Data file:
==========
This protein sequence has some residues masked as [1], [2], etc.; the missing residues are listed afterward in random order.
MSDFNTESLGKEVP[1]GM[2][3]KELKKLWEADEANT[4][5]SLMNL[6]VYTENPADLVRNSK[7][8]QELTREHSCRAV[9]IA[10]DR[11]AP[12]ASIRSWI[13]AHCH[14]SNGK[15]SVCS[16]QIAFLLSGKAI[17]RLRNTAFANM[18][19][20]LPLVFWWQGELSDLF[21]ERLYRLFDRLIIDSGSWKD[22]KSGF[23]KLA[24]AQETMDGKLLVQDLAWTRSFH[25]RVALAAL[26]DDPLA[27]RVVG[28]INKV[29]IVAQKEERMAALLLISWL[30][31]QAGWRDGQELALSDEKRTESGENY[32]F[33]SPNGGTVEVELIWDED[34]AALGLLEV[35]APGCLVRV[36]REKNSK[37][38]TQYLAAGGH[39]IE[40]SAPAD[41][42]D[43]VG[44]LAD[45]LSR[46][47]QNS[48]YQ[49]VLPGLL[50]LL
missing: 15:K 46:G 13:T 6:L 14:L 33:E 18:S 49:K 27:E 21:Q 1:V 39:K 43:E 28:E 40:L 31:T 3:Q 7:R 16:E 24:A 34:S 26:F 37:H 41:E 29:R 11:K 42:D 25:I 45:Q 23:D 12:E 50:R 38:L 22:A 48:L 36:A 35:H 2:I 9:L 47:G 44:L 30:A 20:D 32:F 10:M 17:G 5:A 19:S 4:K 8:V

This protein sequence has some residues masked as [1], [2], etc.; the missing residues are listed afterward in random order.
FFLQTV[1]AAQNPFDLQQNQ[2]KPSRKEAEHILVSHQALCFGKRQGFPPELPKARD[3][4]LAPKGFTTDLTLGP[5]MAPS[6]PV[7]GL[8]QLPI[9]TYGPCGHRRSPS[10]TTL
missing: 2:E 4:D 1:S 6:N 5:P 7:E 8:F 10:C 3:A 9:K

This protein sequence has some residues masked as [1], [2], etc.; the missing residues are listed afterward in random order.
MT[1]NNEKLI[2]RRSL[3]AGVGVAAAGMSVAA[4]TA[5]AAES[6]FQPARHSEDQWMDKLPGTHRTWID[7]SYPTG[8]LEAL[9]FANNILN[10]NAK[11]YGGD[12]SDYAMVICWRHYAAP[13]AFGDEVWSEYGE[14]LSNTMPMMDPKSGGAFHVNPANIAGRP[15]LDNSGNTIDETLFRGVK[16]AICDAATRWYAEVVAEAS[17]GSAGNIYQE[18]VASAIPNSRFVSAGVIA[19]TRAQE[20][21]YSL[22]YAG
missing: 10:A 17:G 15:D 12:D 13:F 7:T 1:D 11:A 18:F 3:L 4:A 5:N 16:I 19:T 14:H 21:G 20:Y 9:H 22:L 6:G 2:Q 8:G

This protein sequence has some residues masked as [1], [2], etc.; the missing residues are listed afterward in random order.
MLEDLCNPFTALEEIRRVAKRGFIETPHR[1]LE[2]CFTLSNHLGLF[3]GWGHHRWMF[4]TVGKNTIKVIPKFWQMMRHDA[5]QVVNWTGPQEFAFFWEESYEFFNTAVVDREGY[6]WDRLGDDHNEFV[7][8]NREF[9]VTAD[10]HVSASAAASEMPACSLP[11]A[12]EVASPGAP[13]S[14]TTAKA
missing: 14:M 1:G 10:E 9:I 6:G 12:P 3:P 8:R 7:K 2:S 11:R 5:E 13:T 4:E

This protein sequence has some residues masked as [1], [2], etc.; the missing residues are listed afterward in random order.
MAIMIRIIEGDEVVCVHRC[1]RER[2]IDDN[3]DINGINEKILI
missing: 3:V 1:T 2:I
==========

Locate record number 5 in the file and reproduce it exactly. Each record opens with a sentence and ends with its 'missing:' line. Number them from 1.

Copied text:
This protein sequence has some residues masked as [1], [2], etc.; the missing residues are listed afterward in random order.
MAIMIRIIEGDEVVCVHRC[1]RER[2]IDDN[3]DINGINEKILI
missing: 3:V 1:T 2:I